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Things Are Looking up at Johnson Controls

Johnson Controls' headquarters in Glendale, Wis. Photo credit: Johnson Controls

Johnson Controls (NYSE: JCI  ) reported its earnings for the first quarter of 2013 on Tuesday: net income of $148 million, or $0.21 per share, on $10.4 billion in sales.

That was down from year-ago results, but it was expected – tough conditions in Europe have weighed on just about everybody associated with the global auto business. Net income was near the upper end of management's previous guidance, and in line with Wall Street expectations.

More importantly for investors, CEO Stephen Roell reaffirmed previous guidance, saying that he expects things to improve over the next two quarters as restructuring moves take hold.

Strength at home offset by ongoing Europe weakness
Johnson Controls has three major business units. Here's how they each did in the most recent quarter:

  • Building efficiency, which makes control systems (heating, cooling, security) for big buildings and provides support services for them, had $139 million in revenue on $3.5 billion in sales. Revenues were roughly flat, but sales were down 3% from the year-ago quarter. Higher sales of systems in North America were offset by lower revenues in Europe, Asia, and in the unit's North American service business. Orders were down during the quarter, but executives noted that the company is seeing signs of improvement in some markets.
  • Automotive experience, a major-league supplier of parts and assemblies to global auto giants like Ford (NYSE: F  ) and Toyota (NYSE: TM  ) , saw revenues drop to $103 million on sales of $5.4 billion. Higher revenue in North America was more than offset by lower sales in Europe, where new-car sales are hovering near a 20-year low. Johnson Controls has been restructuring its European auto supply operations, and expects improvement in the next two quarters as those changes take hold.
  • Power solutions, which makes car batteries and other "energy storage solutions", had a nice quarter, with income up 11% to $221 million on sales of $1.6 billion, a 10% increase over sales in the year-ago quarter. Volumes were down in Europe – again, no surprise – but unit shipments were on the rise in Asia and North America.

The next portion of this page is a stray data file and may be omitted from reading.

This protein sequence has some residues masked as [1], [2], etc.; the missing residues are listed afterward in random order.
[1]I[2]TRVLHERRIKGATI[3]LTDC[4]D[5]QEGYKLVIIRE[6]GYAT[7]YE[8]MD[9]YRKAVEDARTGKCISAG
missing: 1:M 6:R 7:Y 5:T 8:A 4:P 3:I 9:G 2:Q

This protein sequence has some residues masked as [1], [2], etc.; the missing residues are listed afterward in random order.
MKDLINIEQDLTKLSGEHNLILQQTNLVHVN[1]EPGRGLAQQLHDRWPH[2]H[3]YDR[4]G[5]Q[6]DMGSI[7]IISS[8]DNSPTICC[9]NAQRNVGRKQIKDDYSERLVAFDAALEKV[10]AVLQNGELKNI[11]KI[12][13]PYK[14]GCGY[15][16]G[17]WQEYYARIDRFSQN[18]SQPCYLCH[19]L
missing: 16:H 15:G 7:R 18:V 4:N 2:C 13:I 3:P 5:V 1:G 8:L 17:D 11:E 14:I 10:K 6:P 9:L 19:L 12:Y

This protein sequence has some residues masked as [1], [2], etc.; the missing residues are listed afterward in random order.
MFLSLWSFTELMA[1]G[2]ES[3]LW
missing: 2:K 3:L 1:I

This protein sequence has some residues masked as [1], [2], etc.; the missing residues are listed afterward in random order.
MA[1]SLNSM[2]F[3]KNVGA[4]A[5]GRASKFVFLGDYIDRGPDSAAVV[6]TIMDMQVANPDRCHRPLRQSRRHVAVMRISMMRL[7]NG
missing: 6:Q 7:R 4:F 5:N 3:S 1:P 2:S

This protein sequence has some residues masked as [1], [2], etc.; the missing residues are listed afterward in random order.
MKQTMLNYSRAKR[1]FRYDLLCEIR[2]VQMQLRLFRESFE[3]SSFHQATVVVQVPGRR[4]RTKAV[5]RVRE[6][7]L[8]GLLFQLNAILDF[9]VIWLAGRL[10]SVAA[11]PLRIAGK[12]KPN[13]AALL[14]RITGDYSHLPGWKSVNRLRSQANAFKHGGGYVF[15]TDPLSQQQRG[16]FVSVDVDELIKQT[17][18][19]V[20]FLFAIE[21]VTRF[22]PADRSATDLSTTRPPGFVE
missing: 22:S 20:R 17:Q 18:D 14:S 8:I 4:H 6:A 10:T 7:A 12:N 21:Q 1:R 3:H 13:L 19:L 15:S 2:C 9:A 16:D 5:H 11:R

The company had little to say about its efforts to sell its automotive electronics business, part of the automotive experience unit. Johnson Controls had hired JPMorgan back in March to help it explore a potential sale of the business, a move that caused much speculation on Wall Street. But no update was forthcoming on Tuesday: Expect an update in "three to four months", the company said in a statement.

Looking ahead: Some improvement is coming
Europe continues to be an area of exposure for the company, though like his company's clients Ford and General Motors (NYSE: GM  ) , Roell has moved to restructure in response to what is likely to be chronic weakness in auto sales in the region.

Those changes are expected to take hold over the next couple of quarters, and they should lead to some bottom-line improvements. In addition, the building efficiency unit will see a seasonal increase through spring and summer due to likely upticks in construction in Northern Hemisphere areas.

The upshot: Roell said in a statement that he is "confident" that results will improve over the next two quarters, and the company is "comfortable" with the Wall Street consensus estimate of $0.75 a share for next quarter's earnings.

Is Johnson Controls a good way to play the coming electric-car boom?
Johnson Controls is known among some investors as a maker of batteries for cars, including the lithium-ion battery packs used in electric cars and the most advanced hybrids. This space has gathered a lot of investor interest, but is Johnson Controls a good way to play it? The Motley Fool answers this question and more in our most in-depth Johnson Controls research available for smart investors like you. Thousands have already claimed their own premium ticker coverage, and you can gain instant access to your own by clicking here now.

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